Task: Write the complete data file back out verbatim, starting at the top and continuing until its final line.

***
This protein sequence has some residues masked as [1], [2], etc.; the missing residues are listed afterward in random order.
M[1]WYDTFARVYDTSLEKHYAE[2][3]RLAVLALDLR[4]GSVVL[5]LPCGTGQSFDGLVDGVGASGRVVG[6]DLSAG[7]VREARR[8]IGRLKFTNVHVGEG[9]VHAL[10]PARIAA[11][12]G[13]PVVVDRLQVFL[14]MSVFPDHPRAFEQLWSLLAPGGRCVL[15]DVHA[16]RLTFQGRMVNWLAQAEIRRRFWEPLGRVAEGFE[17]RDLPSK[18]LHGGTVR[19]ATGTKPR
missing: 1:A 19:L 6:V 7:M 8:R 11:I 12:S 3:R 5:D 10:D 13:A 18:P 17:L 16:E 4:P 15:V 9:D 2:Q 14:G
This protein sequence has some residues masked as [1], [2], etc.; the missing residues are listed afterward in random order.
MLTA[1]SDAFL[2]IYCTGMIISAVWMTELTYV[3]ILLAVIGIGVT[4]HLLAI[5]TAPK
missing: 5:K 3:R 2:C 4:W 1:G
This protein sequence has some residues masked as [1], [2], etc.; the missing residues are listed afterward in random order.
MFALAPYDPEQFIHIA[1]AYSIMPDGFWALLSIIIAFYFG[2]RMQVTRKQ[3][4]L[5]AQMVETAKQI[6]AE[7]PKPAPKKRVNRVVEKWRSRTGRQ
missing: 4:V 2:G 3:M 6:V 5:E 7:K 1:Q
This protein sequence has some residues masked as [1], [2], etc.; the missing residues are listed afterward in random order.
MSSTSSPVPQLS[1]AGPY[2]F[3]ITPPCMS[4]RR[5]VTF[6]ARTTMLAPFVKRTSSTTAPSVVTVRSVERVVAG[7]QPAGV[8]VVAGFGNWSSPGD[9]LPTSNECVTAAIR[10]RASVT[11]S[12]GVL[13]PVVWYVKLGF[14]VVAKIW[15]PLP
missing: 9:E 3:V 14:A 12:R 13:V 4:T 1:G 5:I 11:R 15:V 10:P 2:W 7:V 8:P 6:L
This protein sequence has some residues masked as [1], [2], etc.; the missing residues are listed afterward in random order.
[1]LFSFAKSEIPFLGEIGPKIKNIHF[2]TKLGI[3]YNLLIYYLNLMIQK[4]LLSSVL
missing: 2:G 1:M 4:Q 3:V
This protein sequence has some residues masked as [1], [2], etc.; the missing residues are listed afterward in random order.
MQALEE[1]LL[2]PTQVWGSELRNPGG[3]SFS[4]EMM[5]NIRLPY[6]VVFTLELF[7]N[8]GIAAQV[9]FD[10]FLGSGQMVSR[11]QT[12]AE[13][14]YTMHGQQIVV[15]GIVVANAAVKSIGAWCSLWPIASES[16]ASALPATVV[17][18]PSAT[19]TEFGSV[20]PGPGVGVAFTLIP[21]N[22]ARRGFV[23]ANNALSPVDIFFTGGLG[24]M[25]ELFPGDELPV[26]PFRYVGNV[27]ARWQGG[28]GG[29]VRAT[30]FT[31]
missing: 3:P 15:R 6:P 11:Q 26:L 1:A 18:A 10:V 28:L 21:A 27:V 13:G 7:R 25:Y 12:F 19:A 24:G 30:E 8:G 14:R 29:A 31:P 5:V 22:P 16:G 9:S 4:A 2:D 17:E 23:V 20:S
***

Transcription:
This protein sequence has some residues masked as [1], [2], etc.; the missing residues are listed afterward in random order.
M[1]WYDTFARVYDTSLEKHYAE[2][3]RLAVLALDLR[4]GSVVL[5]LPCGTGQSFDGLVDGVGASGRVVG[6]DLSAG[7]VREARR[8]IGRLKFTNVHVGEG[9]VHAL[10]PARIAA[11][12]G[13]PVVVDRLQVFL[14]MSVFPDHPRAFEQLWSLLAPGGRCVL[15]DVHA[16]RLTFQGRMVNWLAQAEIRRRFWEPLGRVAEGFE[17]RDLPSK[18]LHGGTVR[19]ATGTKPR
missing: 1:A 19:L 6:V 7:M 8:R 11:I 12:S 3:R 5:D 10:D 13:A 18:P 17:L 16:E 4:P 15:V 9:D 2:Q 14:G
This protein sequence has some residues masked as [1], [2], etc.; the missing residues are listed afterward in random order.
MLTA[1]SDAFL[2]IYCTGMIISAVWMTELTYV[3]ILLAVIGIGVT[4]HLLAI[5]TAPK
missing: 5:K 3:R 2:C 4:W 1:G
This protein sequence has some residues masked as [1], [2], etc.; the missing residues are listed afterward in random order.
MFALAPYDPEQFIHIA[1]AYSIMPDGFWALLSIIIAFYFG[2]RMQVTRKQ[3][4]L[5]AQMVETAKQI[6]AE[7]PKPAPKKRVNRVVEKWRSRTGRQ
missing: 4:V 2:G 3:M 6:V 5:E 7:K 1:Q
This protein sequence has some residues masked as [1], [2], etc.; the missing residues are listed afterward in random order.
MSSTSSPVPQLS[1]AGPY[2]F[3]ITPPCMS[4]RR[5]VTF[6]ARTTMLAPFVKRTSSTTAPSVVTVRSVERVVAG[7]QPAGV[8]VVAGFGNWSSPGD[9]LPTSNECVTAAIR[10]RASVT[11]S[12]GVL[13]PVVWYVKLGF[14]VVAKIW[15]PLP
missing: 9:E 3:V 14:A 12:R 13:V 4:T 1:G 5:I 11:R 15:V 10:P 2:W 7:V 8:P 6:L
This protein sequence has some residues masked as [1], [2], etc.; the missing residues are listed afterward in random order.
[1]LFSFAKSEIPFLGEIGPKIKNIHF[2]TKLGI[3]YNLLIYYLNLMIQK[4]LLSSVL
missing: 2:G 1:M 4:Q 3:V
This protein sequence has some residues masked as [1], [2], etc.; the missing residues are listed afterward in random order.
MQALEE[1]LL[2]PTQVWGSELRNPGG[3]SFS[4]EMM[5]NIRLPY[6]VVFTLELF[7]N[8]GIAAQV[9]FD[10]FLGSGQMVSR[11]QT[12]AE[13][14]YTMHGQQIVV[15]GIVVANAAVKSIGAWCSLWPIASES[16]ASALPATVV[17][18]PSAT[19]TEFGSV[20]PGPGVGVAFTLIP[21]N[22]ARRGFV[23]ANNALSPVDIFFTGGLG[24]M[25]ELFPGDELPV[26]PFRYVGNV[27]ARWQGG[28]GG[29]VRAT[30]FT[31]
missing: 3:P 15:R 6:P 11:Q 26:L 1:A 18:A 10:V 28:L 21:A 27:V 13:G 7:R 25:Y 12:F 19:A 24:G 30:E 8:G 14:R 29:A 31:P 5:V 22:P 16:G 9:S 4:A 2:D 17:E 23:V 20:S